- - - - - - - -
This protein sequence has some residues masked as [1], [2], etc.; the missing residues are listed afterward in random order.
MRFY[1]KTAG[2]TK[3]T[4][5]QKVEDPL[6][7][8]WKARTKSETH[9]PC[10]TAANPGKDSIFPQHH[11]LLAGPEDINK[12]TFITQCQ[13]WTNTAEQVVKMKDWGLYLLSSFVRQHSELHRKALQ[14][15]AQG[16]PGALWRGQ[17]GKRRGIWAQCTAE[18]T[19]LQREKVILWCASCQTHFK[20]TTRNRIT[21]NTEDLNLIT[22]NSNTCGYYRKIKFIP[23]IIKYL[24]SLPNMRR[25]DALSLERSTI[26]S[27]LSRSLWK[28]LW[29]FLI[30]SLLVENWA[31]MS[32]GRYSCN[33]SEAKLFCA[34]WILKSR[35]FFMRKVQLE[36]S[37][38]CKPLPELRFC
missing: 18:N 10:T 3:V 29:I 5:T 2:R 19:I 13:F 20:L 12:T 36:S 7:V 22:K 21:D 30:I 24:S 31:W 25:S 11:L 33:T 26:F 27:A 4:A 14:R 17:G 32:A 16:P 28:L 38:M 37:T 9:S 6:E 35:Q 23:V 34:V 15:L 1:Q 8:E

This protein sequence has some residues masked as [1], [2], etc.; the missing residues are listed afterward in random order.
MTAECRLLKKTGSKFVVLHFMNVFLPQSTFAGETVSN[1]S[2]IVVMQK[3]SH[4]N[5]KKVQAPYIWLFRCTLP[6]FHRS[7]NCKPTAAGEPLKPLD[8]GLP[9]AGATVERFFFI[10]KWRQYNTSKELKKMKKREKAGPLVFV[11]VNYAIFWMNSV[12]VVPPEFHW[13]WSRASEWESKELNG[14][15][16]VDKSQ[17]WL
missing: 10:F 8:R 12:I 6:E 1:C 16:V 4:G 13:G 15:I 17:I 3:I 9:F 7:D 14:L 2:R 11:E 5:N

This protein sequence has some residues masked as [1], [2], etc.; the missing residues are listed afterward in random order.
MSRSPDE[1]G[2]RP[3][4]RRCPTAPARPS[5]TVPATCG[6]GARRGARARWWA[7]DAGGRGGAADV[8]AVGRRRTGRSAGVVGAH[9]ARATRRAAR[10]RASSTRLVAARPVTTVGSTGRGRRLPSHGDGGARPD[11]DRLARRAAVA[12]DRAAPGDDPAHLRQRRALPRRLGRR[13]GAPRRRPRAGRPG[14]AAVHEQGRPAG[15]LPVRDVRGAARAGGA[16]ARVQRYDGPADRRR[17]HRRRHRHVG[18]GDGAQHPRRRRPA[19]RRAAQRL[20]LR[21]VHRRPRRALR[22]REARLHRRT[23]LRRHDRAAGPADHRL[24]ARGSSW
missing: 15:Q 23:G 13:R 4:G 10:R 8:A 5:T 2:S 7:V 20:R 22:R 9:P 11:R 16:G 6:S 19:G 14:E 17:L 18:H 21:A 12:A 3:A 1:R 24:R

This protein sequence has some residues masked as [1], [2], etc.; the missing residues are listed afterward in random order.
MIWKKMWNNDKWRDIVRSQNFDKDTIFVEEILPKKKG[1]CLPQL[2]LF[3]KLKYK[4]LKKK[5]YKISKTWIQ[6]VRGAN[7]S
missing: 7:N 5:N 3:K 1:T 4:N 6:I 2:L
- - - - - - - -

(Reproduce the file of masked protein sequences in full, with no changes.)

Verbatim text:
This protein sequence has some residues masked as [1], [2], etc.; the missing residues are listed afterward in random order.
MRFY[1]KTAG[2]TK[3]T[4][5]QKVEDPL[6][7][8]WKARTKSETH[9]PC[10]TAANPGKDSIFPQHH[11]LLAGPEDINK[12]TFITQCQ[13]WTNTAEQVVKMKDWGLYLLSSFVRQHSELHRKALQ[14][15]AQG[16]PGALWRGQ[17]GKRRGIWAQCTAE[18]T[19]LQREKVILWCASCQTHFK[20]TTRNRIT[21]NTEDLNLIT[22]NSNTCGYYRKIKFIP[23]IIKYL[24]SLPNMRR[25]DALSLERSTI[26]S[27]LSRSLWK[28]LW[29]FLI[30]SLLVENWA[31]MS[32]GRYSCN[33]SEAKLFCA[34]WILKSR[35]FFMRKVQLE[36]S[37][38]CKPLPELRFC
missing: 18:N 10:T 3:V 29:I 5:T 2:R 19:I 13:F 20:L 12:T 36:S 7:V 22:K 21:D 30:I 24:S 31:W 25:S 11:L 33:T 26:F 27:A 4:A 14:R 17:G 32:A 16:P 28:L 38:M 37:T 9:S 6:E 35:Q 23:V 34:V 15:L 1:Q 8:E

This protein sequence has some residues masked as [1], [2], etc.; the missing residues are listed afterward in random order.
MTAECRLLKKTGSKFVVLHFMNVFLPQSTFAGETVSN[1]S[2]IVVMQK[3]SH[4]N[5]KKVQAPYIWLFRCTLP[6]FHRS[7]NCKPTAAGEPLKPLD[8]GLP[9]AGATVERFFFI[10]KWRQYNTSKELKKMKKREKAGPLVFV[11]VNYAIFWMNSV[12]VVPPEFHW[13]WSRASEWESKELNG[14][15][16]VDKSQ[17]WL
missing: 10:F 8:R 12:I 6:E 1:C 16:V 4:G 13:G 15:I 17:I 3:I 9:F 7:D 14:L 2:R 11:E 5:N

This protein sequence has some residues masked as [1], [2], etc.; the missing residues are listed afterward in random order.
MSRSPDE[1]G[2]RP[3][4]RRCPTAPARPS[5]TVPATCG[6]GARRGARARWWA[7]DAGGRGGAADV[8]AVGRRRTGRSAGVVGAH[9]ARATRRAAR[10]RASSTRLVAARPVTTVGSTGRGRRLPSHGDGGARPD[11]DRLARRAAVA[12]DRAAPGDDPAHLRQRRALPRRLGRR[13]GAPRRRPRAGRPG[14]AAVHEQGRPAG[15]LPVRDVRGAARAGGA[16]ARVQRYDGPADRRR[17]HRRRHRHVG[18]GDGAQHPRRRRPA[19]RRAAQRL[20]LR[21]VHRRPRRALR[22]REARLHRRT[23]LRRHDRAAGPADHRL[24]ARGSSW
missing: 15:Q 23:G 13:R 4:G 10:R 8:A 5:T 2:S 7:V 20:R 22:R 9:P 11:R 16:G 6:S 19:G 14:E 17:L 18:H 21:A 12:A 3:A 1:R 24:R

This protein sequence has some residues masked as [1], [2], etc.; the missing residues are listed afterward in random order.
MIWKKMWNNDKWRDIVRSQNFDKDTIFVEEILPKKKG[1]CLPQL[2]LF[3]KLKYK[4]LKKK[5]YKISKTWIQ[6]VRGAN[7]S
missing: 7:N 5:N 3:K 1:T 4:N 6:I 2:L